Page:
Near the Atlantic Ocean, past the last subway station,
Streaks of sand on the sidewalk,
Armies of aging Jews soaking up sun
As if it were Talmud,
And the rickety white stairs
To an apartment like a frail body.
My uncle and aunt were both warty, like alligators.
They set a lunch on the oilcloth-covered table.
I felt peculiar about the smells.
The lunch seemed to go on all afternoon,
Anxious syllables floating over my head like fireflies.
Shayne maydel was me.
Eat, they said in English, eat.
So I ate, and finally reached the pastoral scene,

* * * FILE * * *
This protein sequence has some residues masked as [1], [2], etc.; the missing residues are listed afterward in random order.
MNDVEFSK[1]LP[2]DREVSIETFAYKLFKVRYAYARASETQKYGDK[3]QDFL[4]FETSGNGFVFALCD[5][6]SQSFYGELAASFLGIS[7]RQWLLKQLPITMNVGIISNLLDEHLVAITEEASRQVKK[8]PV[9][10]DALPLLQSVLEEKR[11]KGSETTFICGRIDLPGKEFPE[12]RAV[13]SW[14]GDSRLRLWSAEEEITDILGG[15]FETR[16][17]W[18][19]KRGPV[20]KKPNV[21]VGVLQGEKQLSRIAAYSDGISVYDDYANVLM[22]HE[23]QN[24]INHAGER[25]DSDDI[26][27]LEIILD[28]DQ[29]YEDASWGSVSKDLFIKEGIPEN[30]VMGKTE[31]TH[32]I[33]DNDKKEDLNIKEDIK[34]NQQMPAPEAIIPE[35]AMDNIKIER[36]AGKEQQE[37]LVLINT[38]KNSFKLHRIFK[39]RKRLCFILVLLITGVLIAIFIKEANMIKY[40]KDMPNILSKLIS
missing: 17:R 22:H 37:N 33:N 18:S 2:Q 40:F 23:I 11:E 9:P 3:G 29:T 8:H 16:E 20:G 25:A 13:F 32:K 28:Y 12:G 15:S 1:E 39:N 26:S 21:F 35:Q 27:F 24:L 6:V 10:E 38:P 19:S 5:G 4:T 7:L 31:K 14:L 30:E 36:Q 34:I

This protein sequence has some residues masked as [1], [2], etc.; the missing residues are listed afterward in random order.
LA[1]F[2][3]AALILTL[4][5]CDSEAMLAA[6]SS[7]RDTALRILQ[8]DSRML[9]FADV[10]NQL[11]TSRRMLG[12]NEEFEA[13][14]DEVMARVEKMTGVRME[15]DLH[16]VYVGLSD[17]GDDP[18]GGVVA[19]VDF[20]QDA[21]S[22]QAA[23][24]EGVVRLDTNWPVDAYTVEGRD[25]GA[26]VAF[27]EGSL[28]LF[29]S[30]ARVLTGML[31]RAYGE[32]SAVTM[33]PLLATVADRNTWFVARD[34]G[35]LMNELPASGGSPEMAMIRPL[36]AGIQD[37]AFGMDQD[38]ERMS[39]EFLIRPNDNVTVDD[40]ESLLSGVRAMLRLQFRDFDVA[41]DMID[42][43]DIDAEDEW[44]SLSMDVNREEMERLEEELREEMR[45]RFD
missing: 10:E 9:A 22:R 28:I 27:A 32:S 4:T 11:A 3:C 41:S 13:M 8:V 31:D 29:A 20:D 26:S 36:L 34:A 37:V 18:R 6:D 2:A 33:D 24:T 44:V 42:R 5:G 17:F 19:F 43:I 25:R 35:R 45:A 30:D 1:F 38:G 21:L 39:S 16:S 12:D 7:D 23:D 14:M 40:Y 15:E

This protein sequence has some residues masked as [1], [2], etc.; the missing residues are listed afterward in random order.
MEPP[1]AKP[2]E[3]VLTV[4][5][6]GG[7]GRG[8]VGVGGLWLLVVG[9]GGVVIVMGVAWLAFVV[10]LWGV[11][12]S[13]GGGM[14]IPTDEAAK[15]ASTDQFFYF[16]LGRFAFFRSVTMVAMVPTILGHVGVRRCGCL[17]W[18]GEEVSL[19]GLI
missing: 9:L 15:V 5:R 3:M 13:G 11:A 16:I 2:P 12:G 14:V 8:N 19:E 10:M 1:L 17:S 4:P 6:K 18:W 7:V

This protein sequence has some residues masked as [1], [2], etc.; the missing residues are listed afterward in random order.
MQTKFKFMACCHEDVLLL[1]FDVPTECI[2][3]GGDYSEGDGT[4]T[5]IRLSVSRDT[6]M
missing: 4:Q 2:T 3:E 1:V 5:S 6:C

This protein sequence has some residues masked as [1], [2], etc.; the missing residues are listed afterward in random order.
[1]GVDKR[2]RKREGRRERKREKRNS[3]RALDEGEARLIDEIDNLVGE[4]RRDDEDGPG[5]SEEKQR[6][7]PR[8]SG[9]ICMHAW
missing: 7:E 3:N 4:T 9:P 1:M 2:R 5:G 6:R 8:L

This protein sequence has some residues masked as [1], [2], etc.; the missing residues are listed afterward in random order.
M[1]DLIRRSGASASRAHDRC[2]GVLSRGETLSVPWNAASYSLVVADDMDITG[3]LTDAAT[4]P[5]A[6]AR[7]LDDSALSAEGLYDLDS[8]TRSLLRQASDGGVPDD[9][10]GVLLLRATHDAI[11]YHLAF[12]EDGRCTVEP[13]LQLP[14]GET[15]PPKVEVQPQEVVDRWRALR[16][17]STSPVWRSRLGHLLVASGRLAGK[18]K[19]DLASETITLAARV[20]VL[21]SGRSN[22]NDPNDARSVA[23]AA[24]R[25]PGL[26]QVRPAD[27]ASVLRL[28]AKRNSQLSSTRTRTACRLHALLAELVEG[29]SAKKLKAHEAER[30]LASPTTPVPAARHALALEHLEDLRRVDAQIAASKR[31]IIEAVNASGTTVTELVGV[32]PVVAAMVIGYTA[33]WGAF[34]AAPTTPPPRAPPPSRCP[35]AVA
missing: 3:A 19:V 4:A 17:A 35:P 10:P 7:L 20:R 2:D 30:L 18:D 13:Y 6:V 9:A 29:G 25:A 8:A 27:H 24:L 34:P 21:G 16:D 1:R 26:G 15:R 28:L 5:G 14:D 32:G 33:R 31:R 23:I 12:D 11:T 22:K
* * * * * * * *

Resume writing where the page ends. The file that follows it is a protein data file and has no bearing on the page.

Bo Peep, pink roses, green leaves
At the dish bottom,
One of those sweet, impossible memories
Jews used to buy themselves in America.
The two of them beamed,
Gold-toothed, as if their exile were canceled.
You should eat and be healthy, they said.
From “The Book of Life: Selected Jewish Poems 1979-2011” (University of Pittsburgh Press, 2012). Reprinted by permission of the author. Alicia Ostriker has published 14 volumes of poetry. She received the National Jewish Book Award for Poetry in 2010 and has appeared in numerous Jewish literary journals and anthologies.
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